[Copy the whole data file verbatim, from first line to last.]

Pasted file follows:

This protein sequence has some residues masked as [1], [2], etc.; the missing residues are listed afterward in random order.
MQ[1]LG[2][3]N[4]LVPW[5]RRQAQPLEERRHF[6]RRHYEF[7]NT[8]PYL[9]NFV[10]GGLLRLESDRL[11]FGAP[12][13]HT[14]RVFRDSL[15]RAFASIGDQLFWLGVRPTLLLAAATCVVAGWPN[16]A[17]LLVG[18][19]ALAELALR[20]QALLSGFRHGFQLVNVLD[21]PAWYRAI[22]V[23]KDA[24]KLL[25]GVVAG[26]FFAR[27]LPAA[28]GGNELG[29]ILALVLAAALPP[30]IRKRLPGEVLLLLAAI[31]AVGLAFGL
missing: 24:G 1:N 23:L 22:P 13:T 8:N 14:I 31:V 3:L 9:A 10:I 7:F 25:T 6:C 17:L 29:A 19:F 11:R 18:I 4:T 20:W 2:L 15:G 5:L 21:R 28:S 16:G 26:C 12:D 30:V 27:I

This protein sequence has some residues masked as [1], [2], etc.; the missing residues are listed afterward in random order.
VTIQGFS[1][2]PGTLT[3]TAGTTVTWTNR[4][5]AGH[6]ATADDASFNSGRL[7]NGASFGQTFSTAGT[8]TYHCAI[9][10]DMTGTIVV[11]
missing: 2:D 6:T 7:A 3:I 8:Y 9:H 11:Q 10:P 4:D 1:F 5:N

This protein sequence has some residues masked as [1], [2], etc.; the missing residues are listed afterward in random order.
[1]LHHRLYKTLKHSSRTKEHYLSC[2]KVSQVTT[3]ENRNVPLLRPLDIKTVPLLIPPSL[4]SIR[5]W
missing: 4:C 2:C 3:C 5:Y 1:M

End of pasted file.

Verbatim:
This protein sequence has some residues masked as [1], [2], etc.; the missing residues are listed afterward in random order.
MQ[1]LG[2][3]N[4]LVPW[5]RRQAQPLEERRHF[6]RRHYEF[7]NT[8]PYL[9]NFV[10]GGLLRLESDRL[11]FGAP[12][13]HT[14]RVFRDSL[15]RAFASIGDQLFWLGVRPTLLLAAATCVVAGWPN[16]A[17]LLVG[18][19]ALAELALR[20]QALLSGFRHGFQLVNVLD[21]PAWYRAI[22]V[23]KDA[24]KLL[25]GVVAG[26]FFAR[27]LPAA[28]GGNELG[29]ILALVLAAALPP[30]IRKRLPGEVLLLLAAI[31]AVGLAFGL
missing: 24:G 1:N 23:L 22:P 13:T 8:N 14:I 31:V 3:L 9:A 10:I 7:F 25:T 6:C 17:L 29:A 19:F 11:R 18:I 4:T 20:W 2:L 15:G 5:L 21:R 28:S 16:G 26:C 12:D 30:V 27:I

This protein sequence has some residues masked as [1], [2], etc.; the missing residues are listed afterward in random order.
VTIQGFS[1][2]PGTLT[3]TAGTTVTWTNR[4][5]AGH[6]ATADDASFNSGRL[7]NGASFGQTFSTAGT[8]TYHCAI[9][10]DMTGTIVV[11]
missing: 2:D 6:T 7:A 3:I 8:Y 9:H 11:Q 10:P 4:D 1:F 5:N

This protein sequence has some residues masked as [1], [2], etc.; the missing residues are listed afterward in random order.
[1]LHHRLYKTLKHSSRTKEHYLSC[2]KVSQVTT[3]ENRNVPLLRPLDIKTVPLLIPPSL[4]SIR[5]W
missing: 4:C 2:C 3:C 5:Y 1:M